Common distinctions are drawn between various dimensions of economics. The primary textbook distinction is between microeconomics, which examines the behavior of basic elements in the economy, including individual markets and agents (such as consumers and firms, buyers and sellers), and macroeconomics, which addresses issues affecting an entire economy, including unemployment, inflation, economic growth, and monetary and fiscal policy. Other distinctions include: between positive economics (describing “what is”) and normative economics (advocating “what ought to be”); between economic theory and applied economics; between mainstream economics (more “orthodox” dealing with the “rationality-individualism-equilibrium nexus”) and heterodox economics (more “radical” dealing with the “institutions-history-social structure nexus”); and between rational and behavioral economics.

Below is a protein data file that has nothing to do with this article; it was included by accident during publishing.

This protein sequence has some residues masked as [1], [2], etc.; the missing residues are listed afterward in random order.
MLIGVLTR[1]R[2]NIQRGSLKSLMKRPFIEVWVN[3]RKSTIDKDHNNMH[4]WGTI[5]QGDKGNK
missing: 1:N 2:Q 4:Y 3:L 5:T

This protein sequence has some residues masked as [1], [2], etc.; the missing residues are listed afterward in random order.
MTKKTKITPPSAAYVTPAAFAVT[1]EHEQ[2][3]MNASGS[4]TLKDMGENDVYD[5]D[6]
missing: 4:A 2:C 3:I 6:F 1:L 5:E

- B. Principle of Economic
Economic Principles, referring to the idea of “principles of economic life”. Mankiw’s list of 10 principles (below) is a good example of this notion. These are principles of how the economy works (or should work), hence, they refer to the economy or economic actors. They are thought to parallel the principles or laws in natural science.
Principles of Economics, referring to the basic methods and concepts economists use when doing economics, hence to economic analysis. In this view the term “economics” refers to the discipline, not to the economy. This type of principles is often interwoven with the first type in the textbooks. Lists of principles of doing economics are harder to find. I propose such a list belowin order to clarify the basic concepts that make up and shape the analysis and the thinking of economists.